Mississippi Attorney General to Supreme Court: OVERTURN Roe v. Wade!

| revcom.us


Editors’ Note: On July 22, the Mississippi state attorney general, Lynn Fitch, filed a brief with the U.S. Supreme Court asking it to do away with the constitutional right to abortion under the Supreme Court’s 1973 Roe v. Wade ruling. The brief is in a case that the Supreme Court will hear this fall on a Mississippi law restricting most abortions after 15 weeks of pregnancy—about nine weeks earlier than when states are allowed to legally ban abortions under Roe v. Wade. As the article below, originally posted at revcom.us in May, notes, the Supreme Court decision to hear the case was ominous, and the stakes and dangers are very high. The Christian fascist-dominated Supreme Court could take this opportunity to completely gut the constitutional right to abortion, as the state of Mississippi is demanding. The consequences would be devastating, affecting tens of millions of women across the country. More than 20 states would move to ban all abortions, including 11 states that have already passed so-called “trigger laws”—laws banning or severely restricting abortion that are unenforceable (illegal) under Roe, but that would go into effect if Roe v. Wade is overturned. Nancy Northrup, president of the Center for Reproductive Rights, said after Mississippi filed the Supreme Court brief, “Today’s brief reveals the extreme and regressive strategy, not just of this law, but of the avalanche of abortion bans and restrictions that are being passed across the country.” The Center is representing Jackson Women’s Health Organization, the only abortion clinic left in Mississippi, in the Supreme Court case.

But even if the Supreme Court does not completely overturn Roe v. Wade—for now—a decision in favor of the Mississippi anti-abortion law could further undermine women’s right, and access, to abortion in the U.S. This is taking place when abortion is already under increasingly serious threat in states controlled by Republi-fascists, such as Texas. Check at revcom.us for continued coverage of this crucial struggle.


The Stakes of and Dangers for Women’s Right to Abortion

Supreme Court to Hear Mississippi Case on Restriction of Rights

Originally posted May 24, 2021 | revcom.us

“... And the fascist section of the ruling class has, over a number of decades now, waged a relentless attack on Constitutional rights, and mobilized their social base of religious fundamentalist fanatics, to forcefully and often violently assert ‘traditional’ patriarchal oppression—with the assault on the right to abortion, and even birth control, a major focus of this attempt to essentially enslave women.”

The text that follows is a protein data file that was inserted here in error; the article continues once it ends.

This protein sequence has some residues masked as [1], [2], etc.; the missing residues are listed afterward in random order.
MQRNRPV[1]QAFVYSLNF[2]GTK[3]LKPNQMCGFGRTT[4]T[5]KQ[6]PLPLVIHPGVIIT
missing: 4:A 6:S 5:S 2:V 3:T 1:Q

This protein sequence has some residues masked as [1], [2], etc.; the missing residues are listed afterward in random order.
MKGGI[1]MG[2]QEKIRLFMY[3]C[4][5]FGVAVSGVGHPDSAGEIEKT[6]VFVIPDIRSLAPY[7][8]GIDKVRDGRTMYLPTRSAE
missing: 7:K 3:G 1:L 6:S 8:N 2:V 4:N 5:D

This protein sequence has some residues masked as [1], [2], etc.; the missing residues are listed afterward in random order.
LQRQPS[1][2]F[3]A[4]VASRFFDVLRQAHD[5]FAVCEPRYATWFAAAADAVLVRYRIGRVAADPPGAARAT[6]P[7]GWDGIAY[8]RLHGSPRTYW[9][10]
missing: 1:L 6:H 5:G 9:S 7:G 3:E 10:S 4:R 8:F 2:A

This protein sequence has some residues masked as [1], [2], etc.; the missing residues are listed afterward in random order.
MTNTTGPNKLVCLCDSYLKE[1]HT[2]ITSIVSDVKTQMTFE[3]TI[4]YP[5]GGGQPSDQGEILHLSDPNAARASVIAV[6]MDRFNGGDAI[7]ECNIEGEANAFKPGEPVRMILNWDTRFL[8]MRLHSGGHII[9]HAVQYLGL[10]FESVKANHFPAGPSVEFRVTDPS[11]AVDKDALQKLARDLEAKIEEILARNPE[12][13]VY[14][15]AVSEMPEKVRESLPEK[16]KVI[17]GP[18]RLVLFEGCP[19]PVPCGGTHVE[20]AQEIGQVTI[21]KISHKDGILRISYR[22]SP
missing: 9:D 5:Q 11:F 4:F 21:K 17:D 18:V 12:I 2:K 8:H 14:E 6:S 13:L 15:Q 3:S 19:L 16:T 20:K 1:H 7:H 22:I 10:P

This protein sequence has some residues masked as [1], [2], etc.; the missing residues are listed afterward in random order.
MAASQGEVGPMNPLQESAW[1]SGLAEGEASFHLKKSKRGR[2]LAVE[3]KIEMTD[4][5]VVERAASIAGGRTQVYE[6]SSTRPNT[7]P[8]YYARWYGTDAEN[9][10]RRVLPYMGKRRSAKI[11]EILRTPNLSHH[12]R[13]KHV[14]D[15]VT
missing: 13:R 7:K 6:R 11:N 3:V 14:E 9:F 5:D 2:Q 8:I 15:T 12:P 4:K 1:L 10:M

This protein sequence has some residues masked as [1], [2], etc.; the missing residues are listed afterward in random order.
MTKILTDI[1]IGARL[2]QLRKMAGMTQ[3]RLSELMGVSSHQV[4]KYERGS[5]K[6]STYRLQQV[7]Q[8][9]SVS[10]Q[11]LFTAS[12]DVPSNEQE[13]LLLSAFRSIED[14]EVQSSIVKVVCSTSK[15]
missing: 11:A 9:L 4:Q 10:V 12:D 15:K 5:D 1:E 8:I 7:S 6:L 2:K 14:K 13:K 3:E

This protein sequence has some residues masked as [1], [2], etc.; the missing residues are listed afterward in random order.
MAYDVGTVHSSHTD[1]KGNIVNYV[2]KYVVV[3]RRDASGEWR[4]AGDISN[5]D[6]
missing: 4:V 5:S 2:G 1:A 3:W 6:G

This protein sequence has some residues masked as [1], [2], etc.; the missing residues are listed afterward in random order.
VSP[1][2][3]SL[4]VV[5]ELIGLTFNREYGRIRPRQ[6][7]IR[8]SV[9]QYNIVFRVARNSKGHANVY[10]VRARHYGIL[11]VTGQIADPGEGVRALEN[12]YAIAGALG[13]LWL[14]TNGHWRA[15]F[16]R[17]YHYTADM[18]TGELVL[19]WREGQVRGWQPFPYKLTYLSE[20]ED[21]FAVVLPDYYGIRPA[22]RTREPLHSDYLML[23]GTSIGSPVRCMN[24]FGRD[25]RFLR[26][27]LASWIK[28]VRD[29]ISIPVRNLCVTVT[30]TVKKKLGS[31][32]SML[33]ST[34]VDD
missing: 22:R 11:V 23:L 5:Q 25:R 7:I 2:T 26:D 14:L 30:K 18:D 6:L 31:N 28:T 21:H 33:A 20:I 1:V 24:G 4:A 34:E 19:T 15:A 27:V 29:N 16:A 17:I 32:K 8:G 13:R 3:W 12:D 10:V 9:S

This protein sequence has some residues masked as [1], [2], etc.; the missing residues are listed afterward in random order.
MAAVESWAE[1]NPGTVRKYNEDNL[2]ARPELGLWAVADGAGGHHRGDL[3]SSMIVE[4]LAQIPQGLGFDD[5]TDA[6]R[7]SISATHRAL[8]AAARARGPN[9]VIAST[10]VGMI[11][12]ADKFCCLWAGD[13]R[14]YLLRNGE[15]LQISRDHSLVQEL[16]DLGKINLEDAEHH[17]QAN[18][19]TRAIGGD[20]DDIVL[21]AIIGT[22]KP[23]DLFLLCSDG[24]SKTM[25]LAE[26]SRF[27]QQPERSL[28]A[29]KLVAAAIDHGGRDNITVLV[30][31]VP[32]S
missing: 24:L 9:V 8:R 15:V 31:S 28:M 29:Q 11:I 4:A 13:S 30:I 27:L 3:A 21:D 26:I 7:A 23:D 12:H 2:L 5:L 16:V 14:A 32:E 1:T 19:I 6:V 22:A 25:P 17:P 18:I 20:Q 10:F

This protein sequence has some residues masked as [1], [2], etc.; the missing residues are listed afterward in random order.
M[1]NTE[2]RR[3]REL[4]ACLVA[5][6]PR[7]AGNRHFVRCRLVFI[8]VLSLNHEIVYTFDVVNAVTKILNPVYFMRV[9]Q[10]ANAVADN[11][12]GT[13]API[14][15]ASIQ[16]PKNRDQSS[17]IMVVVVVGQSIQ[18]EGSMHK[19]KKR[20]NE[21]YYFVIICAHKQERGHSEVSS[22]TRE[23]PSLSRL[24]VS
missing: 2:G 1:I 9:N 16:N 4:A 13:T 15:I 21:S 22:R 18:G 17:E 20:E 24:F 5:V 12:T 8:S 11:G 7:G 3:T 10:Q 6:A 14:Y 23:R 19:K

—from New Year’s Statement by Bob Avakian: A New Year, The Urgent Need For A Radically New World—For The Emancipation Of All Humanity

In an ominous move, the U.S. Supreme Court has decided to hear a case concerning a Mississippi law restricting most abortions after 15 weeks of pregnancy. It’s not possible to predict how the court will rule on this case.

But the stakes here are very high.

For many decades now, Christian fascist and reactionary anti-abortion forces have been passing numerous state anti-abortion laws—with expectation that legal challenges to such laws would eventually result in a Supreme Court ruling that would either outright overturn or drastically gut the landmark 1973 Roe v. Wade decision that legalized abortion in the U.S. Just this month, the governor of Texas, Greg Abbott, signed a law prohibiting abortions after as early as six weeks. This is one of more than 60 new state restrictions on abortion enacted just this year.

The Mississippi case, Dobbs v. Jackson Women’s Health Organization, will likely be heard in the Supreme Court’s next term, starting in October. A decision is expected to come in the spring or early summer of 2022. The case concerns a Mississippi law enacted in 2018 that bans most abortions after 15 weeks of pregnancy—which is about two months earlier than Roe v. Wade allows states to largely ban abortion. After the Mississippi law was enacted, the state’s sole abortion clinic sued, saying the law was in violation of Roe v. Wade. Lower courts ruled the law was plainly unconstitutional under Roe, which forbids states from banning abortions before fetal viability—the point at which fetuses can sustain life outside the womb, or about 23 or 24 weeks.